Working with a mental health professional has many benefits in recovery. Participating in counseling or therapy is the first step toward having more fun.

You’ll uncover some of the root causes of addiction and identify the true emotions behind your substance use. You may notice that you used substances to reduce your emotions, not to enhance them. In doing so, you’ll realize how often your drug use blocked your ability to experience any strong emotion, including fun and enjoyment.

In therapy, you’ll learn more about working with intense emotions. As you increase your ability to regulate your feelings, you’ll also increase your capacity to feel pleasure and have fun.

2. Ease Into It With an Open Mind

In recovery, certain patterns of behavior can take some time to unwind. Your brain may be telling you “this isn’t fun” when you do a silly icebreaker in a group session or join your friends at a restaurant while sober.

Some of the activities that you do at your addiction treatment center may not feel fun at first. For example, sitting in meditation might be uncomfortable. Exercising can feel exhausting.

Take things at your own pace, and keep an open mind. Talk to your mental health providers about your intentions and your apprehensions. If social situations feel awkward in recovery, maybe you could role play different scenarios with your therapist. If sitting still to meditate makes you antsy, try a walking meditation. If you enter into new activities in a way that feels good, you’re more likely to continue doing them, and they’ll have a significant positive impact on your recovery.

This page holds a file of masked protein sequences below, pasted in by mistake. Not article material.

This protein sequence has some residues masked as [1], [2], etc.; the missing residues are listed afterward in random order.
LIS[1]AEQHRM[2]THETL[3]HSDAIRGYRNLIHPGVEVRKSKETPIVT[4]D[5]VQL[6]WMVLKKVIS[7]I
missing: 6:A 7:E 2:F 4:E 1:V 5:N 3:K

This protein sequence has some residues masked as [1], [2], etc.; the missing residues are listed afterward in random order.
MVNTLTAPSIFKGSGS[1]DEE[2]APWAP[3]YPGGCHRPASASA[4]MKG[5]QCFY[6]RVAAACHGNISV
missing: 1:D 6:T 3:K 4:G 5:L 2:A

3. Make Plans

Everyone has days during which they don’t feel like doing much. While taking solo time for self-care and rest is important, you shouldn’t isolate yourself. If you’re struggling with motivation to seek out enjoyable activities in recovery, schedule them into your life.

Set goals that help you maintain momentum. Maybe you need accountability from a friend who walks with you every morning, making exercising more fun. Perhaps you get a sense of gratitude when you volunteer every Thursday.

Keep these activities in your schedule, and commit to them. You’ll get a release of feel-good chemicals when you accomplish the tasks that you set out to do, and you’ll explore different ways of having fun in recovery.

4. Try New Things in Recovery

As you get more comfortable with your new lifestyle, embrace the fact that you can always learn new things. Picking up a new hobby gives you a goal and a distraction. It can help you let loose, express yourself or dedicate yourself to a self-improvement process.

You don’t have to take dramatic steps to incorporate some novelty into your life. Does signing up for an online art class sound fun to you? Try it. Do you have an urge to put on lively music and dance around your living room? Do it. Take the scenic route to work. Try a different cafe for lunch. Go to a new recovery support group.

Addiction Recovery at Burning Tree West

At Burning Tree West, we offer a wide range of treatment programs that help you build a foundation for experiencing the most fulfilling life that you can. We offer an encouraging atmosphere that focuses on nourishing you on all levels so that you can embrace fun in recovery.

Get Help Now

Call our admissions specialists who can help you find the best treatment center for your needs. If you need help with drug abuse or addiction recovery, we can help you.

(888) 530-9424